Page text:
The remote yet historically rich Jamestown
Few places as far from mainland civilization can boast a history half as compelling as Jamestown. Founded in 1659 by colonists in the British East India Company, Jamestown is known for its wealth of Georgian architecture, its association with Napoleon Bonaparte, and its function as a British port vital in the rescue of slaves trafficked between Africa and the Americas.
Georgian design, Napoleon’s exile, and slave rescue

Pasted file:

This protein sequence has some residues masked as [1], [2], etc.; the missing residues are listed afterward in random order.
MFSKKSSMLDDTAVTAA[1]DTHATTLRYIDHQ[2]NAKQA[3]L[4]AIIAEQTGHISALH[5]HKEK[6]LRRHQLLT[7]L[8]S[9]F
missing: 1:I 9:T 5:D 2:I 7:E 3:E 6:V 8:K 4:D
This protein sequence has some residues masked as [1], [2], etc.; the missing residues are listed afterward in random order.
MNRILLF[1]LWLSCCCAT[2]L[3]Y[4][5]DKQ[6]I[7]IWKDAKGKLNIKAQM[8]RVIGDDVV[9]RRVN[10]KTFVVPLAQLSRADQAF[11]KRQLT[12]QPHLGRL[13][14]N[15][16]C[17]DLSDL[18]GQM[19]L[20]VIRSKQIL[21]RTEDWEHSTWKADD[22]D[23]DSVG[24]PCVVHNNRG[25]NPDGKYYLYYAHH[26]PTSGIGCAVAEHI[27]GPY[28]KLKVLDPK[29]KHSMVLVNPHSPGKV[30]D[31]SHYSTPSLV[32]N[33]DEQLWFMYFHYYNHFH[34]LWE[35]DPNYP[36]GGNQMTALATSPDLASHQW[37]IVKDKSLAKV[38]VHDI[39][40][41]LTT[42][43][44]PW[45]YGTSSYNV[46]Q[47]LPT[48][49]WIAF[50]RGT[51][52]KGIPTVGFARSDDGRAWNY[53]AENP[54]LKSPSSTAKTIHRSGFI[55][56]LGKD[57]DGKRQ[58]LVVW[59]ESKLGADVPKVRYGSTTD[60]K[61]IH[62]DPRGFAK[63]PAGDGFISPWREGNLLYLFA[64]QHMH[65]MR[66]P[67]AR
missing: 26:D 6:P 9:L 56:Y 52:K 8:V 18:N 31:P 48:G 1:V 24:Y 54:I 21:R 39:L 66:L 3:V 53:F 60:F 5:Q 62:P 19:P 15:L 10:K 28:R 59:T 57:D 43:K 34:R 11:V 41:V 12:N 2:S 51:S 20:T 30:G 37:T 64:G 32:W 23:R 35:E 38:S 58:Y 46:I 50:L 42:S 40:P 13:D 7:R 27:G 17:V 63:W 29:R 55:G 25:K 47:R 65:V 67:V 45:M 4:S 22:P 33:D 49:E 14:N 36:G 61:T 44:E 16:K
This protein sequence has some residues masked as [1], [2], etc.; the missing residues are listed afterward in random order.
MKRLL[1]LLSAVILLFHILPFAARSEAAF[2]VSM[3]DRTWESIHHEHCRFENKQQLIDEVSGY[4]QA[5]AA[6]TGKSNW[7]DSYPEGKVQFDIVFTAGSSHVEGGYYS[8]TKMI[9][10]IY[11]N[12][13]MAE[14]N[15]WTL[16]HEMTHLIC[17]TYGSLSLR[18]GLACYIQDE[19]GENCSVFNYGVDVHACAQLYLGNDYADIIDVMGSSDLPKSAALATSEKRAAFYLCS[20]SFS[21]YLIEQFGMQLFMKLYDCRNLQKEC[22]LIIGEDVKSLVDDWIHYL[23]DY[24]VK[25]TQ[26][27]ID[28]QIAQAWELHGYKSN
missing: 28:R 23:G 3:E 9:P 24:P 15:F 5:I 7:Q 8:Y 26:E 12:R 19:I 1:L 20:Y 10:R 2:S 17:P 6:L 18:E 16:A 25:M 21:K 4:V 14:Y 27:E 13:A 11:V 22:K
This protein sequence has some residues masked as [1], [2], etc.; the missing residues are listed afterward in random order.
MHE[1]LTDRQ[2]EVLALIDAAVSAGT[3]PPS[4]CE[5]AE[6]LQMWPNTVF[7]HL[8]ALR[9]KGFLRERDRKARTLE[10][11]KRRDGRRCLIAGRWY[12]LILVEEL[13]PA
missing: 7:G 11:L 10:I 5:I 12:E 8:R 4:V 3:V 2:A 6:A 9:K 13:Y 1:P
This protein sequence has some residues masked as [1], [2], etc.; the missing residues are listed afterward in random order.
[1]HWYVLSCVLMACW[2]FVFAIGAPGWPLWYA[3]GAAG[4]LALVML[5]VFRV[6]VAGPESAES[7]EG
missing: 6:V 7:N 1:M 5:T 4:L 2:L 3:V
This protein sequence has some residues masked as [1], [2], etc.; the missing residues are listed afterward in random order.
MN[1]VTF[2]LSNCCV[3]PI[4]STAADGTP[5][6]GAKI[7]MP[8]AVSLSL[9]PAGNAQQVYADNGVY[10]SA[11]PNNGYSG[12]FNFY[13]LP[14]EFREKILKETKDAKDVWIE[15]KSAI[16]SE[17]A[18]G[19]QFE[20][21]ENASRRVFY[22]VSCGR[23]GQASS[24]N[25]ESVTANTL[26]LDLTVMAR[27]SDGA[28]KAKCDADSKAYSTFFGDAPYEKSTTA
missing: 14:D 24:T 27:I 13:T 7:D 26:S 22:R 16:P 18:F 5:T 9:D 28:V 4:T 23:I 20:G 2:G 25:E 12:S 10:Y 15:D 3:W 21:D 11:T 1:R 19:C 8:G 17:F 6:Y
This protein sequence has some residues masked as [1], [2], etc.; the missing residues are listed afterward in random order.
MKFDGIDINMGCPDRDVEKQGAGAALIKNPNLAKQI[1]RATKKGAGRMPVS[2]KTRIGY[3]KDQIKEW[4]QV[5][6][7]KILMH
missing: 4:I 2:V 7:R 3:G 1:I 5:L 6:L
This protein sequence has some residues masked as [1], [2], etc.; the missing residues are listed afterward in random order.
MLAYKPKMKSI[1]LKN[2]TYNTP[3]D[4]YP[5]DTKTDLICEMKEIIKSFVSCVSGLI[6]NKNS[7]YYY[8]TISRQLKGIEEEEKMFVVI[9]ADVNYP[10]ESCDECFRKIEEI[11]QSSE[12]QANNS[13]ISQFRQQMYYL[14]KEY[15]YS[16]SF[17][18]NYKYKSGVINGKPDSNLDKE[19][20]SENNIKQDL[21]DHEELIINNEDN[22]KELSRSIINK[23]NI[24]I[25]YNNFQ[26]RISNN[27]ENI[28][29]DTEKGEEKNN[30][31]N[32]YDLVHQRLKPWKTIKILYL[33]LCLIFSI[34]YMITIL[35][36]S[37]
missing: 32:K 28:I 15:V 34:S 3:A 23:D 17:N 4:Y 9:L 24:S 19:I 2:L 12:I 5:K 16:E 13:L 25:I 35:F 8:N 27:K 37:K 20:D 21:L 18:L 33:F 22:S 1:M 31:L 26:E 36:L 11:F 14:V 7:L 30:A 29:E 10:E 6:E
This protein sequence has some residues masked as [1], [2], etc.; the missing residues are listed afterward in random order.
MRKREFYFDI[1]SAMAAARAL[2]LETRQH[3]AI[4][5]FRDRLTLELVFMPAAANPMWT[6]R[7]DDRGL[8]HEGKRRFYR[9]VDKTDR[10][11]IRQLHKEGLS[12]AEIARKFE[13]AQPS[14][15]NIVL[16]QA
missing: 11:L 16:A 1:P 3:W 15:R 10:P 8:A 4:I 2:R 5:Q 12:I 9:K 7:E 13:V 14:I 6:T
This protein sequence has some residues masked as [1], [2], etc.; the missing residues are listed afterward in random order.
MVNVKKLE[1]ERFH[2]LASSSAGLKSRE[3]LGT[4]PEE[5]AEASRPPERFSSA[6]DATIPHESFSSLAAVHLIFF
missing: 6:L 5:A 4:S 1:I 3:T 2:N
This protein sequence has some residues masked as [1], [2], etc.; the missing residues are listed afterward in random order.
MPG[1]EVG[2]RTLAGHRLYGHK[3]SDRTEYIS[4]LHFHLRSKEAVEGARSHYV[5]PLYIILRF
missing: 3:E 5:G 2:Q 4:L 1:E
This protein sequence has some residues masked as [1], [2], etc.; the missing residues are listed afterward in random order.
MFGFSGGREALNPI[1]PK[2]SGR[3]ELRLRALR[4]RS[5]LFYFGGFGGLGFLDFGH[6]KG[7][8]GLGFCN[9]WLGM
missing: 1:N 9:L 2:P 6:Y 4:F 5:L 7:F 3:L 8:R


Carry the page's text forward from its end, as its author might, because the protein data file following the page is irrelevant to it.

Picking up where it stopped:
The stately Georgian style, common between the early eighteenth to early nineteenth centuries, is in few places more concentrated than in Jamestown. In fact, the city features the Southern Hemisphere’s oldest Anglican church, built in 1772, as well as a 699-step stairway known as Jacob’s Ladder, built in 1829. Jamestown also served as the second exile site of Napoleon, who lived in Longwood House from 1815 until his death in 1821. Most happily, Jamestown was an important port for the British interception of slaves, saving an estimated 25,000 African prisoners before being closed in the 1870s.